X99 Chipset Overview
With the X79 chipset roughly 3 years old, it was only a matter of time before Intel decided to make a change or upgrade. If you have followed Intel’s upgrade path we all know they have always had a sneaky way of changing their sockets. While the X99 chipset still uses 2011 pins, the 2011-3 socket is actually slightly different so those with previous generation processors won’t be able to use the X99 chipset motherboard.
As we mentioned, we have three new major processor releases here that have been developed for the desktop segment. We have the i7-5820K, i7-5930K and the new king of desktop chips, the i7-5960k. To make it a true workstation, select Xeon chips will also work in the X99 platform. As of now, we know the E5-1600/2600 v3 Xeon family will work in socket 2011-V3 up to 160w. That means the monster 145w, 18 core, 36 thread, 45MB cache E5-2699 v3 Xeon should also fall into the list of compatible parts when it is released sometime in Q4 ’14. If that is a bit higher-end than you are willing to consider, there is a complete range of E5-2600 V3 chips, from E5-2640 quad core up to 10, 12, 14, and even a 16 core powerhouse with a variety of TDPs to match your needs.
For the mainstream users, the i7-5930K seems to fit the bill for the greater performance to value with this current chipset.
At first glance, the first obvious update from its X79 platform is the DDR4 memory support over DDR3. DDR 4 memory is designed to run at higher native speeds while maintaining lower voltages for better energy efficiency. DDR4 also includes faster read and write speeds. While 2133MHz native isn’t really abnormal with today’s memory standards, the lower voltage and higher speeds means more headroom for overclocking junkies like ourselves.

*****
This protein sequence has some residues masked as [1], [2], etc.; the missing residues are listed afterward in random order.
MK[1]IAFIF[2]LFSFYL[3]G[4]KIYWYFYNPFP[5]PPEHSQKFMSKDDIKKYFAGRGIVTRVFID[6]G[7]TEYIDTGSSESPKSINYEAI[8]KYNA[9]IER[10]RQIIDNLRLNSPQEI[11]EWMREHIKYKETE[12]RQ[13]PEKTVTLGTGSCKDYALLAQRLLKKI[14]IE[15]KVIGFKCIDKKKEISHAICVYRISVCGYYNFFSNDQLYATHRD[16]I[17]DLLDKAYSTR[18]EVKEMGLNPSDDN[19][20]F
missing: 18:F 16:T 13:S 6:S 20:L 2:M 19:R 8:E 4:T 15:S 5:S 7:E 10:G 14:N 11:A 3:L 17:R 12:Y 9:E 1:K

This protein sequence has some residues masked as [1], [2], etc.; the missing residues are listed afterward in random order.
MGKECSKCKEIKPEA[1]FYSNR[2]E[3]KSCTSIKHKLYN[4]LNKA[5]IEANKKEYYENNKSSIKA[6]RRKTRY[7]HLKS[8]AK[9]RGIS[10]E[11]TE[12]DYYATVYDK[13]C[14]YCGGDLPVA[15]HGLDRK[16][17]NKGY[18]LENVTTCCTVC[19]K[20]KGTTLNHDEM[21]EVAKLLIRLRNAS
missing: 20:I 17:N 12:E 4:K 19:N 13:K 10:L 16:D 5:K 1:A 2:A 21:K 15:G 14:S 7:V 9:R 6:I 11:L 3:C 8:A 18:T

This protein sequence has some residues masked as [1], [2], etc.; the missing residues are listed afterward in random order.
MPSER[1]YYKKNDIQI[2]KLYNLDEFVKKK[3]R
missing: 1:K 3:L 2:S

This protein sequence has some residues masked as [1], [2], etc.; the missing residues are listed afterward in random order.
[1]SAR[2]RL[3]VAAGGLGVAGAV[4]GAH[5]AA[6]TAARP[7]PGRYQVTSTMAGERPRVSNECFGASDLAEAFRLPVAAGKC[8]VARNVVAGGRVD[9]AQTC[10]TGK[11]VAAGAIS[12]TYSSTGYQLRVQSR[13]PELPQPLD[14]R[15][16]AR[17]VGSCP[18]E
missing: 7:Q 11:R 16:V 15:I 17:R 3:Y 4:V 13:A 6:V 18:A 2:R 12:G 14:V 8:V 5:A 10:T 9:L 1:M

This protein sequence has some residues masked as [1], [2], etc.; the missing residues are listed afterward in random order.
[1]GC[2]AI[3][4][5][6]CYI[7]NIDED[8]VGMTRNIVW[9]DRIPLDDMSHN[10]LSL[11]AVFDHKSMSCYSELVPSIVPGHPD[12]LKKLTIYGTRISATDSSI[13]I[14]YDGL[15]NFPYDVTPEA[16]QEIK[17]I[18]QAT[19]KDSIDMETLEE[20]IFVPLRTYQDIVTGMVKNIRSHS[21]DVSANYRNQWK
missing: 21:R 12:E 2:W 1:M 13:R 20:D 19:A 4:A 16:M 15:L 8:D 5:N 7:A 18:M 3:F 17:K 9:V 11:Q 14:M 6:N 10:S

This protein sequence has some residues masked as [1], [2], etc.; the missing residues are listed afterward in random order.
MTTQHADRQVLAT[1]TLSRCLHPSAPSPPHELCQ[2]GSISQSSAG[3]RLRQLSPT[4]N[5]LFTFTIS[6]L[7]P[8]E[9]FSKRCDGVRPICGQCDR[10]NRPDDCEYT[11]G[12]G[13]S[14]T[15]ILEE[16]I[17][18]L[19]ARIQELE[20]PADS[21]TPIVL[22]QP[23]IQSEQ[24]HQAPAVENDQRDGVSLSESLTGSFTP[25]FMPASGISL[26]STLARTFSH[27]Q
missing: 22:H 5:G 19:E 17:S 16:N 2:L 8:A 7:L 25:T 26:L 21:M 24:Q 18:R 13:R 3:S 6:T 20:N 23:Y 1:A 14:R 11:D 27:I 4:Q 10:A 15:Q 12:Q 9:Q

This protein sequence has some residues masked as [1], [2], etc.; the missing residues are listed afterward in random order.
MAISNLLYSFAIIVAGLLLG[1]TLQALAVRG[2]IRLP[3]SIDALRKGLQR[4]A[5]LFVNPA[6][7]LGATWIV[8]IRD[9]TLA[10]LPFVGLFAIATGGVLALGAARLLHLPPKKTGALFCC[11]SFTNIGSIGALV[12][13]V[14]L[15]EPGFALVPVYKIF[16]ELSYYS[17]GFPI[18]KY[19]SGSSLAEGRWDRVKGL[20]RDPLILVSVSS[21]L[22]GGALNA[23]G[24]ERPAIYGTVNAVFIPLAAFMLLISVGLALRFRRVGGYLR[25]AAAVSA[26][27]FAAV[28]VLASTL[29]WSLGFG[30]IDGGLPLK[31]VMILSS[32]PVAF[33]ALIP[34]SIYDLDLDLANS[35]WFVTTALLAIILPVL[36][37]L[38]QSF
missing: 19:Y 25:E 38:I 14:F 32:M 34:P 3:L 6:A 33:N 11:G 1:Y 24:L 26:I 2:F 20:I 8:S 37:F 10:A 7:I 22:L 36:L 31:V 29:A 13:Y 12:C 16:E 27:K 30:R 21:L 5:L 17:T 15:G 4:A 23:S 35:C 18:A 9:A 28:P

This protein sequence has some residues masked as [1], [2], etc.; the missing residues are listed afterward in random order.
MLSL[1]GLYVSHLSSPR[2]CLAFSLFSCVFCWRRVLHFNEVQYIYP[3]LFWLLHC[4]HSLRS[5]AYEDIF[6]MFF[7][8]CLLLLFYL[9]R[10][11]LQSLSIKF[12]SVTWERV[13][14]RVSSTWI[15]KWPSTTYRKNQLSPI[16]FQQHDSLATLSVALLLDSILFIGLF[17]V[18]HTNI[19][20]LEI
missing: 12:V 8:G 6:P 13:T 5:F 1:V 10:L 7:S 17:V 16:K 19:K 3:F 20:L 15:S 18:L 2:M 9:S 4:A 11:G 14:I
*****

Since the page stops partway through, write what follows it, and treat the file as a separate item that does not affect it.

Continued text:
Going back to the major changes with the X99 chipset, we find native USB 3.0 ports and also more SATA3 6Gb/s ports available compared to the X79 chipset. Also, don’t forget that we now have SATA Express along with M.2 SATA support which we didn’t have previously.
The X99 chipset, when paired with the 5930K (which we will be using for testing today), will have full support of the 40 PCIe Gen 3 lanes available. This is one of the favorable reasons why some of us are running these extreme processors and motherboards. While most will suffice with 2 way crossfire or SLI configurations, those that are looking for additional lanes for 3 or more graphics cards configurations will consider the X99 chipset the only way to go. With more PCIe lanes available also means more bandwidth. However, Intel did something a little different with its processor layout; if you plan on using the 5820K processor which supports up to 28 lanes over the 40 lanes like the 5930K, you may be limited to running only 2 way SLI due to its configuration.
While the graphics card is only one item that can take advantage of the PCIe lanes available, other options can also make use of the available lanes such as PCIe SATA Drives or available lanes for the M.2 SATA Drives. Since we are on this topic, X99 also brings an increase of internal and external storage options with up to 14 total USB ports (6 USB3, 8 USB2), 10 SATA 6Gbps, M.2 and eSATA. Unlike the X79 chipset where we still saw SATA2 3G ports, the X99 has opted in favor of all SATA ports being 6Gbps. For additional security and selective usage, all of the SATA and USB ports can be individually enabled or disabled. This gives users greater control of what they want turned on and off, which is always a plus in our book.
Now that we have covered the basics, let’s continue forward and take a look at the the Gigabyte X99-UD4 more in depth.